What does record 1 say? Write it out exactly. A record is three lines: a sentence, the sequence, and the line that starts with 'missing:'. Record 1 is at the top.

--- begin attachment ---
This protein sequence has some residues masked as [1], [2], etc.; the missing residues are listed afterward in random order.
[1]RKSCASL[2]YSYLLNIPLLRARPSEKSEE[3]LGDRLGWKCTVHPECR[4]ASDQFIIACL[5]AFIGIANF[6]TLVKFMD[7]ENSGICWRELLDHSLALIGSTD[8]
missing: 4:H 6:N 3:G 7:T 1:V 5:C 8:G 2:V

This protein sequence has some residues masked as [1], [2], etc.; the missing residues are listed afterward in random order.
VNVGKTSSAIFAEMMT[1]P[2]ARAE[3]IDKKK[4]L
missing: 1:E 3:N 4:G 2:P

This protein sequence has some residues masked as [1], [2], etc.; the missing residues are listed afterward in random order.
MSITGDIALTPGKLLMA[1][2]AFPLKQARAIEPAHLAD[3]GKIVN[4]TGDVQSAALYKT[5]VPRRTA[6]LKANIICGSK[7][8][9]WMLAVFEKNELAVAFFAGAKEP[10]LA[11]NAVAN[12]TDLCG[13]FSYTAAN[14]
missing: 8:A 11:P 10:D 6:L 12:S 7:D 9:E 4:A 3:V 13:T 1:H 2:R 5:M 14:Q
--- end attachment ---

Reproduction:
This protein sequence has some residues masked as [1], [2], etc.; the missing residues are listed afterward in random order.
[1]RKSCASL[2]YSYLLNIPLLRARPSEKSEE[3]LGDRLGWKCTVHPECR[4]ASDQFIIACL[5]AFIGIANF[6]TLVKFMD[7]ENSGICWRELLDHSLALIGSTD[8]
missing: 4:H 6:N 3:G 7:T 1:V 5:C 8:G 2:V